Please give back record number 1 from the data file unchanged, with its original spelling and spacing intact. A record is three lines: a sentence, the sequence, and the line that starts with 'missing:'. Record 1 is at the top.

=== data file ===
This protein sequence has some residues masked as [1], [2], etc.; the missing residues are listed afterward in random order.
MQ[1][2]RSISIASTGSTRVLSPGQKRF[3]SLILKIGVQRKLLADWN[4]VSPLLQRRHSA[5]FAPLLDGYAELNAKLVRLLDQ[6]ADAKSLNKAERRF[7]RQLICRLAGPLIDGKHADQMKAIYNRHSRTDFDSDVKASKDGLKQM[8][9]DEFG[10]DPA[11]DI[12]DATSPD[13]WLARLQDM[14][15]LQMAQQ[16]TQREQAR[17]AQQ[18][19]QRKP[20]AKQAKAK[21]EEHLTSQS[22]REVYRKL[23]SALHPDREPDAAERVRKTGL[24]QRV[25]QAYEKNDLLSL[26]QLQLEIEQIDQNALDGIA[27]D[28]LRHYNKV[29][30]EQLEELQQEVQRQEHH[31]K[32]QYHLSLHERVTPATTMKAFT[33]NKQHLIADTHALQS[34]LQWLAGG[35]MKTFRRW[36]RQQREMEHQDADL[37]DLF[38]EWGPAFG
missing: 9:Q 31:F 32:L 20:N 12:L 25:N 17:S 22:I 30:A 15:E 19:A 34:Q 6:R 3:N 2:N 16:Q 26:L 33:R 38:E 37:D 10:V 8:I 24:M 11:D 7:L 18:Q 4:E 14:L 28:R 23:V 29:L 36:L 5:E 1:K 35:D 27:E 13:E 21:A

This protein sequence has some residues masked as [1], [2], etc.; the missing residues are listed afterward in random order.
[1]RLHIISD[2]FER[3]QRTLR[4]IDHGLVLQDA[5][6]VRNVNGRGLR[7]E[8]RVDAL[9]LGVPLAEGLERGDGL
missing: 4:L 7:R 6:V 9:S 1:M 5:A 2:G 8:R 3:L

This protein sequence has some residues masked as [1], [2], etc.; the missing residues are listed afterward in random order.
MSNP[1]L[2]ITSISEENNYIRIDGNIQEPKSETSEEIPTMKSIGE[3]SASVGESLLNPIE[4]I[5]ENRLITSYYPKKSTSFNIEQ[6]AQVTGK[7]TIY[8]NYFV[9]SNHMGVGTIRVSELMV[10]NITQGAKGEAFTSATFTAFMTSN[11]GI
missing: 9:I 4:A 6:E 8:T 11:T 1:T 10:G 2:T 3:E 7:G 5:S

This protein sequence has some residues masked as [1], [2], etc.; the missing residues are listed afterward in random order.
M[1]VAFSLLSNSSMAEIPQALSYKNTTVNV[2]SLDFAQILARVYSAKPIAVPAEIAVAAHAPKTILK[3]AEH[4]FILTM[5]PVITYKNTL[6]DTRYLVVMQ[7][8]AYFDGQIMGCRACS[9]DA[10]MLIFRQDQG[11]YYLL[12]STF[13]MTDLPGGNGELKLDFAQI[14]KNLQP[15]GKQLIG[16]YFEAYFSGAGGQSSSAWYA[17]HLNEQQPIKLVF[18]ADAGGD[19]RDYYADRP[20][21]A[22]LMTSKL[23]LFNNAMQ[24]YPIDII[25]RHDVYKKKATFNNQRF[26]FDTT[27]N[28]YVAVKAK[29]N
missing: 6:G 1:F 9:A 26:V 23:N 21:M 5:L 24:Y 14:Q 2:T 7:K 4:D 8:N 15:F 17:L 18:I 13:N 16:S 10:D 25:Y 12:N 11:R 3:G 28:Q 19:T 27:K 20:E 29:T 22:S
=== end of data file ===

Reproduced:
This protein sequence has some residues masked as [1], [2], etc.; the missing residues are listed afterward in random order.
MQ[1][2]RSISIASTGSTRVLSPGQKRF[3]SLILKIGVQRKLLADWN[4]VSPLLQRRHSA[5]FAPLLDGYAELNAKLVRLLDQ[6]ADAKSLNKAERRF[7]RQLICRLAGPLIDGKHADQMKAIYNRHSRTDFDSDVKASKDGLKQM[8][9]DEFG[10]DPA[11]DI[12]DATSPD[13]WLARLQDM[14][15]LQMAQQ[16]TQREQAR[17]AQQ[18][19]QRKP[20]AKQAKAK[21]EEHLTSQS[22]REVYRKL[23]SALHPDREPDAAERVRKTGL[24]QRV[25]QAYEKNDLLSL[26]QLQLEIEQIDQNALDGIA[27]D[28]LRHYNKV[29][30]EQLEELQQEVQRQEHH[31]K[32]QYHLSLHERVTPATTMKAFT[33]NKQHLIADTHALQS[34]LQWLAGG[35]MKTFRRW[36]RQQREMEHQDADL[37]DLF[38]EWGPAFG
missing: 9:Q 31:F 32:L 20:N 12:L 25:N 17:S 22:I 30:A 15:E 19:A 34:Q 6:R 3:N 2:N 16:Q 26:L 33:R 38:E 37:D 10:V 8:I 24:M 11:D 7:L 18:Q 4:E 14:L 28:R 23:V 29:L 36:L 5:E 1:K 35:D 27:E 13:E 21:A